When you’re a small company, making small changes can seem like a gargantuan undertaking. If you’re like most small businesses, your team is lean, with each member already wearing a few hats. So, adding another hat to the rack leaves you at risk of adding overwhelm to an already full plate, or sacrificing another priority in lieu of this added responsibility. For this reason, many small companies stumble to make the necessary shifts towards aligning their current business models with ESG goals.
Other sustainability hurdles for small businesses may include limited financial resources. Sustainability initiatives, such as implementing eco-friendly technologies or sourcing sustainable materials, can require substantial upfront investments. Small businesses, already operating on tight budgets, may find it difficult to allocate the necessary funds for these initiatives. Not to mention, the returns on these investments may take time to materialize, making it challenging for teams to justify the initial costs.
Tighter budgets also impact how quickly and effectively these businesses are able to weave their sustainability efforts into the recognition of their brand, making it a central part of marketing strategies. Without this marketing push, consumers may perceive small businesses to be less committed to environmental sustainability, even if they’re making sincere efforts and progress.
But hey, there is a silver lining to being small: with fewer cooks in the kitchen, positive change can happen quickly! Without the burden of multiple departments and stakeholders and a long chain of command, good ideas can be set in motion in a matter of days or weeks rather than months! And this agility means you can try new things, monitor and measure the impact, and then adjust accordingly…all within the time it would take for a large company to formulate an initial plan. See – small can be mighty!
This topic was raised in our recent sustainability webinar that I hosted with our supply chain leaders, Adam Bowlby, Manager Global Supply Chain, and Bill Wilson, SVP of Global Supply Chain. Adam and Bill’s team have been deeply involved in Weichert’s long-term sustainability journey to reduce our carbon footprint, and they had great insight to offer small and emerging businesses hoping to map out their own ESG journey:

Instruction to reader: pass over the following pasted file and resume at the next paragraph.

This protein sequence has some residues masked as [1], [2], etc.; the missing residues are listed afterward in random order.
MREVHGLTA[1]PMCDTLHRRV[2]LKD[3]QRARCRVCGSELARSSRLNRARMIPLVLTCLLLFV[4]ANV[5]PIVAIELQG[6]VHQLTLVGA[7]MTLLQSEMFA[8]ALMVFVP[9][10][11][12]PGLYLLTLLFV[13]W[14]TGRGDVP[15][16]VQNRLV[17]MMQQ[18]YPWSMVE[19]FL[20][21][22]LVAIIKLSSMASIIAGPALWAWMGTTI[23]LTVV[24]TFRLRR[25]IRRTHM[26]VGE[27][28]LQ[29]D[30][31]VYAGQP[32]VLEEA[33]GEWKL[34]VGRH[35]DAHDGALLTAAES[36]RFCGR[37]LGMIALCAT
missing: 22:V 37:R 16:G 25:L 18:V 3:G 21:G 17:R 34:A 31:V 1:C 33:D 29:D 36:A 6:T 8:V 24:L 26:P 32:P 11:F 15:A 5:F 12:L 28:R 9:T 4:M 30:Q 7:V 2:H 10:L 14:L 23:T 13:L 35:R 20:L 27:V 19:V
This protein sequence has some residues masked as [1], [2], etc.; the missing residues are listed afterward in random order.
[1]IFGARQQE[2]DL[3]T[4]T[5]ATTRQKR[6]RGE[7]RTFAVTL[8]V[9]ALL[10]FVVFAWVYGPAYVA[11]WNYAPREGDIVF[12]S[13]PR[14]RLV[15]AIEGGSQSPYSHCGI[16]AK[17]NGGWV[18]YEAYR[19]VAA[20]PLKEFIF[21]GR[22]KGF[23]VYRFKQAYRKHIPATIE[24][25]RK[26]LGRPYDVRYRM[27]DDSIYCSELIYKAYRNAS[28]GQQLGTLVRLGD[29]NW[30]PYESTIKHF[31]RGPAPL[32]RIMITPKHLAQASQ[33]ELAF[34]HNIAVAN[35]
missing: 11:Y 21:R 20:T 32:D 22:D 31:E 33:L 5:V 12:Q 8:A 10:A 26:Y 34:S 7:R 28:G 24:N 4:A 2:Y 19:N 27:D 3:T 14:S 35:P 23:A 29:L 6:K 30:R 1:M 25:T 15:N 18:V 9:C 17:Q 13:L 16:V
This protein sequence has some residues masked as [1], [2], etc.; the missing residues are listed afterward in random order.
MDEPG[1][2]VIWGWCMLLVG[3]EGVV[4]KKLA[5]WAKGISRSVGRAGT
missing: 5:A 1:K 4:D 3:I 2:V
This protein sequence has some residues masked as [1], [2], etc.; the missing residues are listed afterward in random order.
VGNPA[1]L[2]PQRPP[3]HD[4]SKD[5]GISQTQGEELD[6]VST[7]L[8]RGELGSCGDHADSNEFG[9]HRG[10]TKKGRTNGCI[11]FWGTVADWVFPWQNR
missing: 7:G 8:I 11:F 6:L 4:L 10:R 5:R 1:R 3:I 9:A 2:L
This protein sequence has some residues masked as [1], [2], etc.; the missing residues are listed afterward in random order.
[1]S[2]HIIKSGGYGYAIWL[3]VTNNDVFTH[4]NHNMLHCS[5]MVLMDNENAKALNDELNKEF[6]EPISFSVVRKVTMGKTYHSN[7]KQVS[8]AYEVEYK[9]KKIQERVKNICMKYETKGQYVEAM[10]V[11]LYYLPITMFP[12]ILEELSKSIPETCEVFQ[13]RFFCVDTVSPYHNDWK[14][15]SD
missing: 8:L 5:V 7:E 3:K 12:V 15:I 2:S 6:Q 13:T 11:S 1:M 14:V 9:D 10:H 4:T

Bill: To start answering this, I’ll set the stage slightly from an industry standpoint. Worldwide ERC® leadership responded to the US Securities and Exchange Commission with three distinct requests for our industry.
We see this in our own supply chain at Weichert; the amount of educating that we’re doing internally, then really pulling our supply chain forward in the process, is a substantial undertaking (but a necessary one). Our network is robust, so ensuring that each partner is aligned with our ESG values takes a lot of time and energy, but we can’t reasonably make any progress towards our goals unless our partners are making the same commitments and small changes towards a better future.
Adam: For small companies, just taking an inventory of what you currently do can be a great first step toward recognizing what more can be done. Seeing what is currently being recycled or thrown in the garbage can give you an idea of landfill diversion. That’s usually done by weight. Or implementing energy-efficient practices and sourcing eco-friendly materials to reduce your impact. Earlier in our talk, Bill mentioned the EPA calculator that’s out there for calculating your scope one and scope two. That’s a free tool, and it’s just one of many affordable and tech-driven options out there for measuring your impact. These are just a few of many things that are the low-hanging fruit of sustainability; small measures that can lead to big impact and are easily achieved by companies with limited resource availability.
Are you a small business with big dreams of doing better for the planet but don’t know where to start? Reach out, I’d love to chat.
Or tap into our Navigator Team, a dedicated crew of mobility pros who have targeted solutions and insight for companies with small and emerging mobility programs.